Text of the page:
itchief
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Re: SpaceX - Tests, Launches, Developments

Wed Dec 05, 2018 8:38 pm

Tugger wrote:
JetBuddy wrote:
According to Elon Musk on Twitter, this is what happened:

"Grid fin hydraulic pump stalled, so Falcon landed just out to sea. Appears to be undamaged & is transmitting data. Recovery ship dispatched."

Scott Manley then asks him if there's only one hydraulic pump, and Musk answers:

"Pump is single string. Some landing systems are not redundant, as landing is considered ground safety critical, but not mission critical. Given this event, we will likely add a backup pump & lines."

The issue and such a change will delay its "man rating" won't it? I wonder if this means a January launch of the crew is off (it is not a "launch function" so I don't know).

Tugg


There is no January crew launch scheduled. SpaceX has to launch the un-manned test flight to the ISS first. How will this change the "man rating", people will not be landing with the 1st stage booster?
 
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Tugger
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Re: SpaceX - Tests, Launches, Developments

Wed Dec 05, 2018 8:59 pm

itchief wrote:
Tugger wrote:
JetBuddy wrote:
According to Elon Musk on Twitter, this is what happened:

"Grid fin hydraulic pump stalled, so Falcon landed just out to sea. Appears to be undamaged & is transmitting data. Recovery ship dispatched."

Scott Manley then asks him if there's only one hydraulic pump, and Musk answers:

"Pump is single string. Some landing systems are not redundant, as landing is considered ground safety critical, but not mission critical. Given this event, we will likely add a backup pump & lines."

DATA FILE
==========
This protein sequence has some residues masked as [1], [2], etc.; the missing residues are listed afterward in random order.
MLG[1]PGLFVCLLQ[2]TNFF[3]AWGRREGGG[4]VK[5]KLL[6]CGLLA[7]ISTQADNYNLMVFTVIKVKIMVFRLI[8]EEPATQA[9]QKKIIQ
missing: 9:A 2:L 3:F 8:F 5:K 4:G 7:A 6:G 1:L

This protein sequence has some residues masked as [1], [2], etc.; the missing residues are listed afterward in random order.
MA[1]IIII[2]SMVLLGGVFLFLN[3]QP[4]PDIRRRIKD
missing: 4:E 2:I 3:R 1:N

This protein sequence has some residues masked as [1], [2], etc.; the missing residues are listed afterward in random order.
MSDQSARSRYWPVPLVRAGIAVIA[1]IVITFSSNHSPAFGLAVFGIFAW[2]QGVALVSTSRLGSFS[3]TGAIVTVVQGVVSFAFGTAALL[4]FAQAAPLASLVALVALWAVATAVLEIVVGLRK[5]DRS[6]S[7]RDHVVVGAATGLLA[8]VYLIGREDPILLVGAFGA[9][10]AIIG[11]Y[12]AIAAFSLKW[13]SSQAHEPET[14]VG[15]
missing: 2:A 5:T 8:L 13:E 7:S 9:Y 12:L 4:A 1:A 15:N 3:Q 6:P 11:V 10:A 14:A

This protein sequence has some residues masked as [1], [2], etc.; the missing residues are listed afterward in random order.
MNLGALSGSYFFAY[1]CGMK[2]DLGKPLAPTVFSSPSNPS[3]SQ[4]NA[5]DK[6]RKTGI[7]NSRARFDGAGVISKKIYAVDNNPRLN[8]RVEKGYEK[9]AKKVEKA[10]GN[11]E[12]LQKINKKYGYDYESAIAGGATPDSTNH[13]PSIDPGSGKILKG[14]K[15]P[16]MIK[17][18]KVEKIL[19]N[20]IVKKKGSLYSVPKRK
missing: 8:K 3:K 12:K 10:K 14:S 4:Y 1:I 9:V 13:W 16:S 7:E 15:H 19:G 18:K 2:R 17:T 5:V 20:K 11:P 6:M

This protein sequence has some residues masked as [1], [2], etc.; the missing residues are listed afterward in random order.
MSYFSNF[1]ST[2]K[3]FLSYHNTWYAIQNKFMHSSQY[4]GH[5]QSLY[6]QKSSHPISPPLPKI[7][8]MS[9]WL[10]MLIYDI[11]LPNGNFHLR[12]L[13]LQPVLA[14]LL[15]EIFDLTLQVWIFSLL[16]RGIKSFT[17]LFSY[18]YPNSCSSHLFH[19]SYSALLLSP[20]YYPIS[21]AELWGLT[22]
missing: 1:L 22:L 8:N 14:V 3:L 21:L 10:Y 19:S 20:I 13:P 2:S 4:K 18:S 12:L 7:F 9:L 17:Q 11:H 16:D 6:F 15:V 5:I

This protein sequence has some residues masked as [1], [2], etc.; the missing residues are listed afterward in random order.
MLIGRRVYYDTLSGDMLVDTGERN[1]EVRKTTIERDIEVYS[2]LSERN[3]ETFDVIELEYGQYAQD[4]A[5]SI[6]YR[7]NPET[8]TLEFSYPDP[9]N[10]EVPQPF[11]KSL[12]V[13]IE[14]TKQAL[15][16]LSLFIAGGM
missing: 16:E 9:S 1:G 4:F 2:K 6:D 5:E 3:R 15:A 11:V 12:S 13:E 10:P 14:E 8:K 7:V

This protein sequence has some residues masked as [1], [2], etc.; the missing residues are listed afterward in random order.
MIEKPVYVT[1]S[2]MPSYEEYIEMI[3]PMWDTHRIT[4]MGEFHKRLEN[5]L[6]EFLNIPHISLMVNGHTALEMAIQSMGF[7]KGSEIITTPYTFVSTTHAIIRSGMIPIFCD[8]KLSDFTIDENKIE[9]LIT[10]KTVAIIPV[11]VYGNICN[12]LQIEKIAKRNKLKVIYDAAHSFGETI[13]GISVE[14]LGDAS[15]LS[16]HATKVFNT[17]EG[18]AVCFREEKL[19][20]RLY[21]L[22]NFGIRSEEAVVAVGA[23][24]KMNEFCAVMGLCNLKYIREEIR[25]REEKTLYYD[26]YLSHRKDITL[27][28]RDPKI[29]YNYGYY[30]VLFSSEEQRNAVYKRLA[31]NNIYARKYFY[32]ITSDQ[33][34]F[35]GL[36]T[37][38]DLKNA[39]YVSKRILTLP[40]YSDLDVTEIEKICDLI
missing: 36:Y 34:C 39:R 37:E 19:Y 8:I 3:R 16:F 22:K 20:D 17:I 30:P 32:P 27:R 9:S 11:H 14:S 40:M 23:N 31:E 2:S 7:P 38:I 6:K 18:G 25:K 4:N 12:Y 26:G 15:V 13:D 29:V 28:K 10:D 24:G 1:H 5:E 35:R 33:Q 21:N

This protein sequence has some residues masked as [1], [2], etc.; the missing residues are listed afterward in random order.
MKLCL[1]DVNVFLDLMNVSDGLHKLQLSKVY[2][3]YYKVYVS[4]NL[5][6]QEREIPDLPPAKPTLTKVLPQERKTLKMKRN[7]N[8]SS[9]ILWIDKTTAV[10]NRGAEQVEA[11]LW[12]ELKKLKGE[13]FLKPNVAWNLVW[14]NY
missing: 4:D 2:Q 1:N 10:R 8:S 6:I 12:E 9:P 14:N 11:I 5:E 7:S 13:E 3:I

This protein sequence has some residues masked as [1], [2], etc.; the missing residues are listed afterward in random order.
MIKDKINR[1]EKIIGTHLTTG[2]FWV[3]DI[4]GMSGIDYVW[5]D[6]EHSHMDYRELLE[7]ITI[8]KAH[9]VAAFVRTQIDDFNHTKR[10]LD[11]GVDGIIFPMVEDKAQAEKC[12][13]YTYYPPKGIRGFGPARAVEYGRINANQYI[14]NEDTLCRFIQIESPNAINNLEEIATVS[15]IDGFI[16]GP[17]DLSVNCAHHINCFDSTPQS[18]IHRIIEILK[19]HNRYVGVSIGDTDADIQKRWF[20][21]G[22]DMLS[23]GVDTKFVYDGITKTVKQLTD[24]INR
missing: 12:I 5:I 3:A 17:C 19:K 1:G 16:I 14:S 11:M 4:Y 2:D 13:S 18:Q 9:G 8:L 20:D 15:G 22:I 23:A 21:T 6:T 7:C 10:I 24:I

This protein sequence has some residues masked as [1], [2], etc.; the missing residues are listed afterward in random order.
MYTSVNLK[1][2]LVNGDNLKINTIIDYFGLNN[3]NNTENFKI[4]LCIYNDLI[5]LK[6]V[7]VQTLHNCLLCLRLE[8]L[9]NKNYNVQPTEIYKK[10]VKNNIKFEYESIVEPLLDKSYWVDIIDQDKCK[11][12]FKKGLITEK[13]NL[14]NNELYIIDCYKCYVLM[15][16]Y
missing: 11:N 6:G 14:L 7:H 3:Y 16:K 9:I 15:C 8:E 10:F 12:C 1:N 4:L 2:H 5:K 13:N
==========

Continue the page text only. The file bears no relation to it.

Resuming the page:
The issue and such a change will delay its "man rating" won't it? I wonder if this means a January launch of the crew is off (it is not a "launch function" so I don't know).

Tugg


There is no January crew launch scheduled. SpaceX has to launch the un-manned test flight to the ISS first. How will this change the "man rating", people will not be landing with the 1st stage booster?

Sorry, yes I wasn't very clear. I know no human crew will be sent up, I meant the crew version, the "Crew Dragon".
My bad, thanks for clarifying.

Tugg
I don’t know that I am unafraid to be myself, but it is hard to be somebody else. - W. Shatner
Productivity isn’t about getting more things done, rather it’s about getting the right things done, while doing less. - M. Oshin
 
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flyingturtle
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Re: SpaceX - Tests, Launches, Developments

Thu Dec 06, 2018 12:14 am

https://www.youtube.com/watch?v=-gYDHmcCztc third-party video of the "landing". Sadly, the final seconds occur behind a shrubbery.


David
Keeping calm is terrorism against those who want to live in fear.
 
parapente
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Re: SpaceX - Tests, Launches, Developments

Thu Dec 06, 2018 9:13 am

Thanks flying turtle good piece of vid'.Looks like it was a very soft touchdown but....in the wrong place.Shame.It's got nothing to do with launches of course so should not affect this area at all.
All a learning curve,as Elon has stated perhaps it needs some level of redundancy built in.Remember BFS ( Starship) will also land vertically-but will have people on board.So getting the landing 'fool proof' is highly important.
 
parapente
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Re: SpaceX - Tests, Launches, Developments

Thu Dec 06, 2018 10:04 am

Sorry quick question.We know all the engines are test fired prior to T/O and I think also at the factory.All the electrical systems are also checked.